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Tata Steel Europe struggles to make good

June 05, 2014 14:04 IST

Seven years after it was acquired by Tata Steel, Corus (now called Tata Steel Europe) is not out of the woods, in spite of talk that Europe is gradually coming out of its six-year-long recession.  

This became clear when Tata Steel announced its financial results for the quarter ended March 2014.  

Tata Steel Europe's Ebitda (earnings before income tax depreciation and amortisation) has increased year-on-year but fallen sequentially (see table).  

Similarly, its net loss has come down from the year-ago quarter but increased over the previous quarter.  

What worries analysts is that this has happened even though Tata Steel Europe has reported a sharp rise in turnover and production both year-on-year and sequentially.  

This can only mean that its per-tonne sales realisation has reduced. Is the company losing pricing power in a buoyant market?  

If that is true, the company has serious reason for worry.  

"Tata Steel Europe's performance was a big let-down because despite a sharp jump in production and deliveries, there was a sharp fall in margins, grossly underperforming its peer group," a report put out by Kotak Securities says.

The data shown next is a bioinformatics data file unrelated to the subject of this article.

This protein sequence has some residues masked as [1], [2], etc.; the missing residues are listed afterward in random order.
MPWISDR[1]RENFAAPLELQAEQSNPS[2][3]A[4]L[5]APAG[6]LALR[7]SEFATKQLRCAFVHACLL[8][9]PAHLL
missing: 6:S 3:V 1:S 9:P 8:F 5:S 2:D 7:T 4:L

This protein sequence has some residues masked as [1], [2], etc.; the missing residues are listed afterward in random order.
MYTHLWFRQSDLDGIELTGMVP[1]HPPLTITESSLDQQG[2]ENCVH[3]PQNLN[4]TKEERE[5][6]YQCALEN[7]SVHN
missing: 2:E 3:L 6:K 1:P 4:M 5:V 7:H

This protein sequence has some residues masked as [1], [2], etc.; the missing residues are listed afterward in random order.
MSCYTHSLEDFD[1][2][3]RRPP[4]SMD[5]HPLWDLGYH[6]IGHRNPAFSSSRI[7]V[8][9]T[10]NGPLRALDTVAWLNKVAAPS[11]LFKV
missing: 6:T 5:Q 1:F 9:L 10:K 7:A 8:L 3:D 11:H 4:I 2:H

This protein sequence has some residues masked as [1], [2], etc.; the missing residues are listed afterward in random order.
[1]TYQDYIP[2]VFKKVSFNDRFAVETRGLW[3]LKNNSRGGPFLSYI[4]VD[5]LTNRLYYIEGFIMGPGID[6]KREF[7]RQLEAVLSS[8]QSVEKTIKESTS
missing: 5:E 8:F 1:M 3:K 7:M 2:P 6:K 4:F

According to the report, Tata Steel Europe saw inventory pileup of 1.69 million tonnes in 2013-14 versus 0.31 million tonnes a year ago, and that brought pricing pressure on the company.  

Tata Steel Europe's average realisation fell 7.7 per cent sequentially, while raw material costs increased 0.1 per cent, which resulted in a massive 25.5 per cent sequential fall in Ebitda per tonne.  

Compare this with ArcelorMittal's European operations which delivered a 23.2 per cent sequential improvement in Ebitda per tonne.  

 "The (Tata Steel Europe) management has attributed this fall to a correction in spreads between hot sheet prices and raw materials, but we believe that fears of further inventory accumulation seem to have led to aggressive prices which have in turn resulted in sharp fall in margins," the Kotak report adds.  

While announcing the results, Karl-Ulrich Kohler, Tata Steel Europe's managing director & CEO, said that Europe was entering a phase of robust economic growth, which was supporting a recovery in steel demand. But analysts are sceptical.